This vignette has two goals:

  • demonstrate that lightr parsers produce the same output as the official software
  • show an example of analysis you can run once you’ve imported your data with lightr

For this, we use spectral data of the beak of the atlantic puffin, Fratercula arctica. This data was collected by Dr Claire Doutrelant, using an OceanOptics spectrometer.

knitr::include_graphics("puffin-small.jpg")
Atlantic puffin close up, by user john-289283 from pexels.com

Atlantic puffin close up, by user john-289283 from pexels.com

Comparison of outputs

By default, OceanInsight spectrometers produce .ProcSpec files, which R cannot readily import. To help with this, OceanInsight official software, SpectraSuite has a conversion feature, which turns .ProcSpec files into tab separated values files (.txt).

So, let’s start by comparing the .ProcSpec spectra imported by lightr and the .txt files produced by OceanOptics.

raw_files <- lr_get_spec("data/puffin", ext = "ProcSpec")
#> 2 files found; importing spectra:
txt_files <- lr_get_spec("data/puffin", ext = "txt")
#> 2 files found; importing spectra:

We can visually inspect these two file using the dedicated S3 function pavo::plot.rspec():

library(pavo)
#> Welcome to pavo 2! Take a look at the latest features (and update your bibliography) in our recent publication: Maia R., Gruson H., Endler J. A., White T. E. (2019) pavo 2: new tools for the spectral and spatial analysis of colour in R. Methods in Ecology and Evolution, 10, 1097-1107.
plot(raw_files, main = "Raw ProSpec files")
plot(txt_files, main = "Exported txt files")

Spectra imported by lightr and converted by SpectraSuite look pretty similar upon visual inspection and we can confirm this with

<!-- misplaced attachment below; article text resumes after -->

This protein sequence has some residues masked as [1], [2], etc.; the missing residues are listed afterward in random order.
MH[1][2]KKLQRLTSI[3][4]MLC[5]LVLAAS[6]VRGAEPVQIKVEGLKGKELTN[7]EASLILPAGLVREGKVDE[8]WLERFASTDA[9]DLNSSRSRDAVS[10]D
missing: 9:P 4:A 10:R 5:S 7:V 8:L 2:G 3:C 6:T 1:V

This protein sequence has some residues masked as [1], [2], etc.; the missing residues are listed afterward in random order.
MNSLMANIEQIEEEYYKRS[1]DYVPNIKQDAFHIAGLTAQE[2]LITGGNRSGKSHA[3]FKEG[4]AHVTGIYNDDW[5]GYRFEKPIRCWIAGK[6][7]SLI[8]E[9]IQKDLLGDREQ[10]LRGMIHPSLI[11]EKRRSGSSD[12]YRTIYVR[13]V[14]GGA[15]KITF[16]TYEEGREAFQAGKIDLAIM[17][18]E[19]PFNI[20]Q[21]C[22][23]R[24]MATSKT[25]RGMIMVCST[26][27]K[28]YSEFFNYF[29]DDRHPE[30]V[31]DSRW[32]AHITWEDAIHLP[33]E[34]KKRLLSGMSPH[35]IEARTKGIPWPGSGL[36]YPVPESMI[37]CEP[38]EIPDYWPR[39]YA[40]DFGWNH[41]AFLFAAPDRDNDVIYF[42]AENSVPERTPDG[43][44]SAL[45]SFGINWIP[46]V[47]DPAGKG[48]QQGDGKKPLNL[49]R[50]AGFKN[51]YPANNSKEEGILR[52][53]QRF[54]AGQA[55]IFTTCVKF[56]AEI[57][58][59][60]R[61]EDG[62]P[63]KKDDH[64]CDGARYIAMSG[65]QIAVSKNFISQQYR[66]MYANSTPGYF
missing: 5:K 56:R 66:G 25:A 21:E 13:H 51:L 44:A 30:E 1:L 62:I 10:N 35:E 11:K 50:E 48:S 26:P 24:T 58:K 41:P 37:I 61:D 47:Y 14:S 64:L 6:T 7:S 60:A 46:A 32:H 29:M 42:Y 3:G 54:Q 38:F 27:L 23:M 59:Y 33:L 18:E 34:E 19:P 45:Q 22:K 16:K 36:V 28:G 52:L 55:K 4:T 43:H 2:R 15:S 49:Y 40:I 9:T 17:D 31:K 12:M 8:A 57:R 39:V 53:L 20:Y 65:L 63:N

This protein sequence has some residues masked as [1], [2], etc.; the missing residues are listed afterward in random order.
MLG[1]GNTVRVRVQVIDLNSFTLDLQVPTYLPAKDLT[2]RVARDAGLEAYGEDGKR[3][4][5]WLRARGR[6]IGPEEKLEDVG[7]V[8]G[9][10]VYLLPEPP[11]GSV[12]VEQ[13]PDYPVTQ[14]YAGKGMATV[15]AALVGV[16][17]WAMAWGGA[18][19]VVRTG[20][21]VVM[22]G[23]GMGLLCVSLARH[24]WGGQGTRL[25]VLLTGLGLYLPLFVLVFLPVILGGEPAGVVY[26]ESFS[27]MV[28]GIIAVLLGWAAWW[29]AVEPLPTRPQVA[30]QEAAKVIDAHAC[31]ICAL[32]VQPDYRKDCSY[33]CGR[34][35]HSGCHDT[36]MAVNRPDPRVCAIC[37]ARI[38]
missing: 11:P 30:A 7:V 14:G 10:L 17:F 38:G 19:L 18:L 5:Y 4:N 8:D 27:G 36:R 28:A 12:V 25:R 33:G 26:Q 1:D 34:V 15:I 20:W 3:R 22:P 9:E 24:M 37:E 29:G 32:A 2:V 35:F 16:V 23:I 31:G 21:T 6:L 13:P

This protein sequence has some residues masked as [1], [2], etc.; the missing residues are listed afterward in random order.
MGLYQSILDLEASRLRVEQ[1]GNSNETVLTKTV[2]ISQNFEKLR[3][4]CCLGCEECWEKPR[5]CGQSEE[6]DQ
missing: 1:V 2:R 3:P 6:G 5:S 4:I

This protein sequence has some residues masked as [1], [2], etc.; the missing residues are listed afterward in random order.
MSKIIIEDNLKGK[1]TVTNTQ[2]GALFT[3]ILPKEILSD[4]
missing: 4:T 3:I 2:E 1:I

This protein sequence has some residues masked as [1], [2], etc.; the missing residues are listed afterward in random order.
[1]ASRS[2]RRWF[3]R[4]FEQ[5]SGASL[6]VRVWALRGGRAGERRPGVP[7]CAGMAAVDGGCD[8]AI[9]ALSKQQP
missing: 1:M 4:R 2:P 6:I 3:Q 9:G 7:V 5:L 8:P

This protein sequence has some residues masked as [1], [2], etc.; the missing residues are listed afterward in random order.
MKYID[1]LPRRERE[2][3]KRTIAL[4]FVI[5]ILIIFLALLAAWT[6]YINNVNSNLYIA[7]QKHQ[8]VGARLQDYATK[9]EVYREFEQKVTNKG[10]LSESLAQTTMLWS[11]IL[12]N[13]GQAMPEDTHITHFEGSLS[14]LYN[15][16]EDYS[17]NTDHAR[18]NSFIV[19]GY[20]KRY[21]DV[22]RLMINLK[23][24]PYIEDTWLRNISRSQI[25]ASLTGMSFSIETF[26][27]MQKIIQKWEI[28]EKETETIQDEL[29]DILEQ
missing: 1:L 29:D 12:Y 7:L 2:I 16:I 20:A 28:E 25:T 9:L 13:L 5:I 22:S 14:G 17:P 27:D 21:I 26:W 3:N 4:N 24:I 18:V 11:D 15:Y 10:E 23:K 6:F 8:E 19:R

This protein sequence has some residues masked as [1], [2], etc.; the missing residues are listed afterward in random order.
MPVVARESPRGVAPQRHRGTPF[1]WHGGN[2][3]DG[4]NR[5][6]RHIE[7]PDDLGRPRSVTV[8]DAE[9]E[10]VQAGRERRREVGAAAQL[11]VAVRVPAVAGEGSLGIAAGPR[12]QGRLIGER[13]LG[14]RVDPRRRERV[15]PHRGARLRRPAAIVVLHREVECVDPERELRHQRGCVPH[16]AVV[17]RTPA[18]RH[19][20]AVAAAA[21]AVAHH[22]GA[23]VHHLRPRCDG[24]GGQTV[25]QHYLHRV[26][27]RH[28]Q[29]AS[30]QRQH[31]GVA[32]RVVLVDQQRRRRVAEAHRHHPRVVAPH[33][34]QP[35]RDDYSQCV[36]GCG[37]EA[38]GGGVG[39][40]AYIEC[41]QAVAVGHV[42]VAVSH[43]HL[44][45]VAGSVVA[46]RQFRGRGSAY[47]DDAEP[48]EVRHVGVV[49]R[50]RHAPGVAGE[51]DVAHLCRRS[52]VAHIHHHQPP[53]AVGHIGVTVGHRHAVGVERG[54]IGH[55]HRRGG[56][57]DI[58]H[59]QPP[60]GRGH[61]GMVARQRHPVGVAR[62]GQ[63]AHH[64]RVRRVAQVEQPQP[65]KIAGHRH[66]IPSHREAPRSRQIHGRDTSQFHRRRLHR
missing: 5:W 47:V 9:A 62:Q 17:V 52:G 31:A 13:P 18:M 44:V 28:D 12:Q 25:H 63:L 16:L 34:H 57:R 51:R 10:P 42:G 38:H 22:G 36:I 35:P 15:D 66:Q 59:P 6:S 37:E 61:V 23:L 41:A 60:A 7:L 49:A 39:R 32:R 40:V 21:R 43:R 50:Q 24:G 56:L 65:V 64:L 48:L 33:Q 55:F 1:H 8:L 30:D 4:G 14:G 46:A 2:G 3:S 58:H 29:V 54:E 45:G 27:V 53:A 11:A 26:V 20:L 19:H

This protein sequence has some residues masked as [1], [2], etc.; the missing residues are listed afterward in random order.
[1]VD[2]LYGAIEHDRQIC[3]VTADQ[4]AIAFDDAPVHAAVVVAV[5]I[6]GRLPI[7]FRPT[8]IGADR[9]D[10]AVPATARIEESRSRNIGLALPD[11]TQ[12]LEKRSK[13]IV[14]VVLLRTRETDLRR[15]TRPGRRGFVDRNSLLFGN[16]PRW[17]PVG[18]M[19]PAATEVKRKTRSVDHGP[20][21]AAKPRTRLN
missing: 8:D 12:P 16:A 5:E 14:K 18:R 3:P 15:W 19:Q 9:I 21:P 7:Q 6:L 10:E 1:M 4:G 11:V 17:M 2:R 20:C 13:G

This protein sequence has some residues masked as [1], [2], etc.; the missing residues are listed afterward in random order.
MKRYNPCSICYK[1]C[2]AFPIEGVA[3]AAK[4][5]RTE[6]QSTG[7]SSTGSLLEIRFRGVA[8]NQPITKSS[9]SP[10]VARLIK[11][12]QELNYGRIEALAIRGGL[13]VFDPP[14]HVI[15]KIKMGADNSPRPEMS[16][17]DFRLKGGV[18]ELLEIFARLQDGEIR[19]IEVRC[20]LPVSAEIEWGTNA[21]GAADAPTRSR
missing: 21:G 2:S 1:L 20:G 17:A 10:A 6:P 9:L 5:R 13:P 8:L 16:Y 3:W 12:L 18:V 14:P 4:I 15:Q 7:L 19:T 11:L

all.equal(raw_files, txt_files, tol = 1e-4)
#> [1] TRUE

Example of analysis

One possibly biologically relevant question would be to look at the interspecific variability in beak colour. I.e., do all puffin individuals have roughly the same colour or are some individuals brighter, more colourful than others?

For this, we will look at the difference in hue and brightness on the red part of the beak for two individuals, with pavo::summary.rspec() function (after smoothing with pavo::procspec()):

beak <- procspec(raw_files, opt = "smooth")
#> processing options applied:
#> smoothing spectra with a span of 0.25
summary(beak, subset = c("B2", "H5"))
#>                 B2  H5
#> BR_PF26_1 26.23823 569
#> BR_PF27_3 21.78785 581

Okay, these two individuals seem to differ quite a lot in terms of hue and brightness. Now, one might ask if these difference can be perceived in bird vision. We can test this with the pavo::coldist() function.

vis_beak <- vismodel(beak, visual = "avg.uv", achromatic = "ch.dc")
tcs_beak <- colspace(vis_beak)
coldist(tcs_beak, achromatic = TRUE)
#> Warning: Quantum catch are relative, distances may not be meaningful
#> Calculating unweighted Euclidean distances and Weber luminance contrast
#>      patch1    patch2          dS        dL
#> 1 BR_PF26_1 BR_PF27_3 0.005867583 0.2004935

The values of dS and dL are below the 1 JND (just noticeable differences) threshold, which means that the colour of the two individuals, in spite of their difference, looks the same to the birds.